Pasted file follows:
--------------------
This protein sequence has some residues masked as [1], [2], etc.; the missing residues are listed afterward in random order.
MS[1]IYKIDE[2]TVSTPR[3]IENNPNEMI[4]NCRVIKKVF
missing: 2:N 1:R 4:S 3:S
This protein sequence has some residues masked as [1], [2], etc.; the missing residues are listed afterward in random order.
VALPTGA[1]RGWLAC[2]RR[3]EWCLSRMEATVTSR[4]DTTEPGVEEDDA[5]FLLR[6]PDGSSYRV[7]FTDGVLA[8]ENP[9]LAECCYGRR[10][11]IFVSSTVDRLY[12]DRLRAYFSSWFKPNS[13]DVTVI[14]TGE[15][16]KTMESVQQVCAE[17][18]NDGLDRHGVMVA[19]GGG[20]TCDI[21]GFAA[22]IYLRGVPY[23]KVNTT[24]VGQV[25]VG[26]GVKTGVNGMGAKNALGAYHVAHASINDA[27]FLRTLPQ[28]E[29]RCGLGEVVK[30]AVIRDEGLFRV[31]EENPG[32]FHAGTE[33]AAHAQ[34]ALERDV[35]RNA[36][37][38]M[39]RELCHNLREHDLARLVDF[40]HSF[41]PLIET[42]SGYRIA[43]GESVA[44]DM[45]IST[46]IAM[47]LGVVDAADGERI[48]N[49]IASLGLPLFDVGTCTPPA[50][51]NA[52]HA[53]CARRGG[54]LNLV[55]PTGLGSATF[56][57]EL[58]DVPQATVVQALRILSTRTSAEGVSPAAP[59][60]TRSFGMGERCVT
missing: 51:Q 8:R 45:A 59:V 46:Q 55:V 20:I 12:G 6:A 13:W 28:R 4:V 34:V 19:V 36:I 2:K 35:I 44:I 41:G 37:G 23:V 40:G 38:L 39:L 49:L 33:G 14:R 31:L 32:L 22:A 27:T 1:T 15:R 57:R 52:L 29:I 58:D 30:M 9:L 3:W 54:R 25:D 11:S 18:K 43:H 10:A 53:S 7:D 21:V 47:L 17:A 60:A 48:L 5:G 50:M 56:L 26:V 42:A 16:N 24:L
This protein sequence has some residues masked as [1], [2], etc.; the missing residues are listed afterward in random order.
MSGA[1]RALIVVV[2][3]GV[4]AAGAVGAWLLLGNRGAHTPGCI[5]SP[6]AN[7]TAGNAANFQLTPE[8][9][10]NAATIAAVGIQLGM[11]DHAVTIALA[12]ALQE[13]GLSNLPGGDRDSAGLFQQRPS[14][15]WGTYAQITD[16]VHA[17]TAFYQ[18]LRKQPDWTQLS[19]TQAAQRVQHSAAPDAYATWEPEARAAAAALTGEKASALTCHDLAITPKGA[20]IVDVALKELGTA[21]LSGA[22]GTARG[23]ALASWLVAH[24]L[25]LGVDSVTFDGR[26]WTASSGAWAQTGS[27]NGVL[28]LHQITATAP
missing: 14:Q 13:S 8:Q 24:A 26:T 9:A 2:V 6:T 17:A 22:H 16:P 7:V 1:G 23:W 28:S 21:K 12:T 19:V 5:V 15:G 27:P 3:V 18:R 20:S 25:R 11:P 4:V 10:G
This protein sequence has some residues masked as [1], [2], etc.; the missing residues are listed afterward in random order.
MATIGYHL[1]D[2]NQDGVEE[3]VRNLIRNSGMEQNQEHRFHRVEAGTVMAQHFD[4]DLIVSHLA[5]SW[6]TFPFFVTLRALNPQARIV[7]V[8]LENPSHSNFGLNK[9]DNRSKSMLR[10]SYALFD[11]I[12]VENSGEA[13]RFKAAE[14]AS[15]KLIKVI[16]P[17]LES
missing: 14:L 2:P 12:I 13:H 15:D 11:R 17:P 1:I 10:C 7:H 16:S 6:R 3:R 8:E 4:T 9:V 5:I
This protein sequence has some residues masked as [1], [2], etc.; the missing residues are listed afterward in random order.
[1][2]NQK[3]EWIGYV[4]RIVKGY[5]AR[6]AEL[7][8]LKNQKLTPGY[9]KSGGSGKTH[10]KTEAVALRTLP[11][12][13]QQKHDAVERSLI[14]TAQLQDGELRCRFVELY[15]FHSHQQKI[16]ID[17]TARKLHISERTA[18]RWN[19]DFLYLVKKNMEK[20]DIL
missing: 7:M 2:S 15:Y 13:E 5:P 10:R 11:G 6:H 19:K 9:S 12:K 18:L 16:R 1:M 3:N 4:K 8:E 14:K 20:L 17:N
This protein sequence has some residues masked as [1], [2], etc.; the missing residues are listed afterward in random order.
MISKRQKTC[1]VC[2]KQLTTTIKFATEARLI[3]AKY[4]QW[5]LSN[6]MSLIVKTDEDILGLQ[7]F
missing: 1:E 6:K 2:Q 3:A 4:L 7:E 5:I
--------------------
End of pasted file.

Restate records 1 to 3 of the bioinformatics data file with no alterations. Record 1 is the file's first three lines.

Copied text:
This protein sequence has some residues masked as [1], [2], etc.; the missing residues are listed afterward in random order.
MS[1]IYKIDE[2]TVSTPR[3]IENNPNEMI[4]NCRVIKKVF
missing: 2:N 1:R 4:S 3:S
This protein sequence has some residues masked as [1], [2], etc.; the missing residues are listed afterward in random order.
VALPTGA[1]RGWLAC[2]RR[3]EWCLSRMEATVTSR[4]DTTEPGVEEDDA[5]FLLR[6]PDGSSYRV[7]FTDGVLA[8]ENP[9]LAECCYGRR[10][11]IFVSSTVDRLY[12]DRLRAYFSSWFKPNS[13]DVTVI[14]TGE[15][16]KTMESVQQVCAE[17][18]NDGLDRHGVMVA[19]GGG[20]TCDI[21]GFAA[22]IYLRGVPY[23]KVNTT[24]VGQV[25]VG[26]GVKTGVNGMGAKNALGAYHVAHASINDA[27]FLRTLPQ[28]E[29]RCGLGEVVK[30]AVIRDEGLFRV[31]EENPG[32]FHAGTE[33]AAHAQ[34]ALERDV[35]RNA[36][37][38]M[39]RELCHNLREHDLARLVDF[40]HSF[41]PLIET[42]SGYRIA[43]GESVA[44]DM[45]IST[46]IAM[47]LGVVDAADGERI[48]N[49]IASLGLPLFDVGTCTPPA[50][51]NA[52]HA[53]CARRGG[54]LNLV[55]PTGLGSATF[56][57]EL[58]DVPQATVVQALRILSTRTSAEGVSPAAP[59][60]TRSFGMGERCVT
missing: 51:Q 8:R 45:A 59:V 46:Q 55:V 20:I 12:G 6:A 13:W 28:R 4:V 34:V 19:V 36:I 2:K 35:I 44:I 41:G 37:G 23:V 40:G 38:L 39:L 49:L 33:G 14:R 31:L 32:L 22:A 27:T 1:T 15:R 57:R 52:L 29:I 58:D 30:M 9:L 3:W 54:R 25:D 11:S 18:K 43:H 10:A 53:S 7:D 21:V 47:L 17:A 60:A 48:L 5:G 50:M 56:L 26:V 42:A 16:N 24:L
This protein sequence has some residues masked as [1], [2], etc.; the missing residues are listed afterward in random order.
MSGA[1]RALIVVV[2][3]GV[4]AAGAVGAWLLLGNRGAHTPGCI[5]SP[6]AN[7]TAGNAANFQLTPE[8][9][10]NAATIAAVGIQLGM[11]DHAVTIALA[12]ALQE[13]GLSNLPGGDRDSAGLFQQRPS[14][15]WGTYAQITD[16]VHA[17]TAFYQ[18]LRKQPDWTQLS[19]TQAAQRVQHSAAPDAYATWEPEARAAAAALTGEKASALTCHDLAITPKGA[20]IVDVALKELGTA[21]LSGA[22]GTARG[23]ALASWLVAH[24]L[25]LGVDSVTFDGR[26]WTASSGAWAQTGS[27]NGVL[28]LHQITATAP
missing: 14:Q 13:S 8:Q 24:A 26:T 9:A 2:V 6:T 17:A 22:H 16:P 7:V 1:G 23:W 28:S 21:K 12:T 19:V 5:V 15:G 27:P 3:V 18:R 20:S 25:R 11:P 4:V 10:G